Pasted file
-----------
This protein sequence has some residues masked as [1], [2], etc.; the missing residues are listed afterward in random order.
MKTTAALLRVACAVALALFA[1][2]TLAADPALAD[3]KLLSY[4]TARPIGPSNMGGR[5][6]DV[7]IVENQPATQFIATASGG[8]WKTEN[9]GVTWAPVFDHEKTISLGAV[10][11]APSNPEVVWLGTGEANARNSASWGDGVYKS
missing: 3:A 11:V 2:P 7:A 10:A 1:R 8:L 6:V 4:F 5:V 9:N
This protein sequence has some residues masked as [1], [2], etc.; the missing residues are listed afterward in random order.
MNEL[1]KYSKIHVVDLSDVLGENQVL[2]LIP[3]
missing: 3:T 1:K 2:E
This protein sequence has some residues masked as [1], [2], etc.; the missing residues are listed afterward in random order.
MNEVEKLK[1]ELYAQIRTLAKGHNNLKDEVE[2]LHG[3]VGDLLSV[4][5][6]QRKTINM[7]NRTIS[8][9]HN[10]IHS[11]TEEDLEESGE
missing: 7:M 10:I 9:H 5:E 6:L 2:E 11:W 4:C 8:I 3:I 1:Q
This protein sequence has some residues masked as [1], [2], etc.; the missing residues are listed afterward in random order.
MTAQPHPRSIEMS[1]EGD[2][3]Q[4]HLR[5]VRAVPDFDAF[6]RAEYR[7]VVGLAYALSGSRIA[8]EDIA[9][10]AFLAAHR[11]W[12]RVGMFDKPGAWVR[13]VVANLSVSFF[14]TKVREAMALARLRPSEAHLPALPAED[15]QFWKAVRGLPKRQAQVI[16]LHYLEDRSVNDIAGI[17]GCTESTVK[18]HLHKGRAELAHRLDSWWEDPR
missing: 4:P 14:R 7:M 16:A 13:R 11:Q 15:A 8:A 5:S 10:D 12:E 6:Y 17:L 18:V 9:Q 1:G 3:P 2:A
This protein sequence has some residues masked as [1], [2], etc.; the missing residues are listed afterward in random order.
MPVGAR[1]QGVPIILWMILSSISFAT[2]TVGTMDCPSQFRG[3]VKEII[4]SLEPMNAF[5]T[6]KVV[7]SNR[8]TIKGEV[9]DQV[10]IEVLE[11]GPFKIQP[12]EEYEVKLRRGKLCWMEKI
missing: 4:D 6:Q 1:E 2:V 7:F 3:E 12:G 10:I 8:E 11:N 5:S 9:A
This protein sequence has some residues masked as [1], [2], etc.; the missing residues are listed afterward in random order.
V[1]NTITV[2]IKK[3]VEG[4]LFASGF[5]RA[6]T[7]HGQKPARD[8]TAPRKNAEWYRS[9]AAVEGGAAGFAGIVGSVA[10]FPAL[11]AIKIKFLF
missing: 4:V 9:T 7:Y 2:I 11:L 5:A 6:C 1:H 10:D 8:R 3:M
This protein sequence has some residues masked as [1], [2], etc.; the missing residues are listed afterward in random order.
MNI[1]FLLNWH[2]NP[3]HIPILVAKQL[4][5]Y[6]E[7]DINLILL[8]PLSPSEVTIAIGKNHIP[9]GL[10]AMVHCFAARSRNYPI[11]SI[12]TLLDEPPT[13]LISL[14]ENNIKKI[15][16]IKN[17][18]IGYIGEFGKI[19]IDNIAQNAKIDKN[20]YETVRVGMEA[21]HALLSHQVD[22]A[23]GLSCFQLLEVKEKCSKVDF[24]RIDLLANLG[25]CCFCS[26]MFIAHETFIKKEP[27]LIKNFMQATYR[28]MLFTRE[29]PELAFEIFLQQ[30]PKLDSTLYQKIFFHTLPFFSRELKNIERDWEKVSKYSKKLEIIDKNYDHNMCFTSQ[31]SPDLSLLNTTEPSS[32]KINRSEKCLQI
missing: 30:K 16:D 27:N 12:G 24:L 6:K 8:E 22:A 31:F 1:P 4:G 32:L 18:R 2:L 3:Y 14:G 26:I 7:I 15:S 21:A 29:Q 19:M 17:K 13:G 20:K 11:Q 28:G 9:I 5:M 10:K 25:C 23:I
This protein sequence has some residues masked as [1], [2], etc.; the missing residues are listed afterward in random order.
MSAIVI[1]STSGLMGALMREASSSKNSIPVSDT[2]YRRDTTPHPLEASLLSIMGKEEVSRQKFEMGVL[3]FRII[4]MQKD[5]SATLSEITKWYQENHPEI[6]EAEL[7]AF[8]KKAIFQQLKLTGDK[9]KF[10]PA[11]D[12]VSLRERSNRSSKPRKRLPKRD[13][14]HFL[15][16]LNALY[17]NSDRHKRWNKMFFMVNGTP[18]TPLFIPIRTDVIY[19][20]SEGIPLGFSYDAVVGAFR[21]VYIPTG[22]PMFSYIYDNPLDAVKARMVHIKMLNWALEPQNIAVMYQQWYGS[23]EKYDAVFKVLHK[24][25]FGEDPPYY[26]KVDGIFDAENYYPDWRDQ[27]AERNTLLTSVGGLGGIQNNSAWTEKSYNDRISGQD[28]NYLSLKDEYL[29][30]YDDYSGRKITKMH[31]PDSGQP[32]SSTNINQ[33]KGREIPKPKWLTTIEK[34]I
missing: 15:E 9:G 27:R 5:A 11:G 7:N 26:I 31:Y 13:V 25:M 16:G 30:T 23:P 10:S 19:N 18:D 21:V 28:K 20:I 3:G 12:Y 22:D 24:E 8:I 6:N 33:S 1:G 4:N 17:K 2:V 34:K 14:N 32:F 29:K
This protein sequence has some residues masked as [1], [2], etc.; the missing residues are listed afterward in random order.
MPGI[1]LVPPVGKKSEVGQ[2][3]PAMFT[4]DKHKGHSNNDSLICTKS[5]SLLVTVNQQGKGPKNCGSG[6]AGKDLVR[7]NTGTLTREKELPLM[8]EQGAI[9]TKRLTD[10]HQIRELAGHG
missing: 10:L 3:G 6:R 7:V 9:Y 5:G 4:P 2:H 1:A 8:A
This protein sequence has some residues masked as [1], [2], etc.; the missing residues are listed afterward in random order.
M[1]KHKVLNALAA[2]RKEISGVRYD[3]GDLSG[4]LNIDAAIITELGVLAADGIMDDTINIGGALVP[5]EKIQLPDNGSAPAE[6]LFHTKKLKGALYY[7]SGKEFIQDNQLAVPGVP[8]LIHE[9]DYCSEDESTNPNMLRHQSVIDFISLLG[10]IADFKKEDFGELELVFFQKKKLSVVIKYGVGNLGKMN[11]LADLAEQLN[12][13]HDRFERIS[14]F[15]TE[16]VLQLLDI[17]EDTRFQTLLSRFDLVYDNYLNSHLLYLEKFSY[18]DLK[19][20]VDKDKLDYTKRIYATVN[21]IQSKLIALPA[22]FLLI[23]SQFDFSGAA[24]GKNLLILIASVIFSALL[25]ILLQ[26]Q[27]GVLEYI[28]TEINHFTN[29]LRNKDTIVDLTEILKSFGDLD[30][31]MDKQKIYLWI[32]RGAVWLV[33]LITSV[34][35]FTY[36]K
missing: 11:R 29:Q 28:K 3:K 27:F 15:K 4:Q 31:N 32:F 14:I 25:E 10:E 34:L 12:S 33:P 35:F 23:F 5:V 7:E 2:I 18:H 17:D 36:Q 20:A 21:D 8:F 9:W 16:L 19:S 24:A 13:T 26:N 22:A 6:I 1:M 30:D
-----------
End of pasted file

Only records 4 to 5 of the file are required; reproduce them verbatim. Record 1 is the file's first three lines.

This protein sequence has some residues masked as [1], [2], etc.; the missing residues are listed afterward in random order.
MTAQPHPRSIEMS[1]EGD[2][3]Q[4]HLR[5]VRAVPDFDAF[6]RAEYR[7]VVGLAYALSGSRIA[8]EDIA[9][10]AFLAAHR[11]W[12]RVGMFDKPGAWVR[13]VVANLSVSFF[14]TKVREAMALARLRPSEAHLPALPAED[15]QFWKAVRGLPKRQAQVI[16]LHYLEDRSVNDIAGI[17]GCTESTVK[18]HLHKGRAELAHRLDSWWEDPR
missing: 4:P 14:R 7:M 16:A 13:R 11:Q 15:A 8:A 5:S 10:D 12:E 6:Y 17:L 18:V 9:Q 1:G 3:P 2:A
This protein sequence has some residues masked as [1], [2], etc.; the missing residues are listed afterward in random order.
MPVGAR[1]QGVPIILWMILSSISFAT[2]TVGTMDCPSQFRG[3]VKEII[4]SLEPMNAF[5]T[6]KVV[7]SNR[8]TIKGEV[9]DQV[10]IEVLE[11]GPFKIQP[12]EEYEVKLRRGKLCWMEKI
missing: 4:D 6:Q 1:E 2:V 7:F 3:E 12:G 10:I 8:E 11:N 5:S 9:A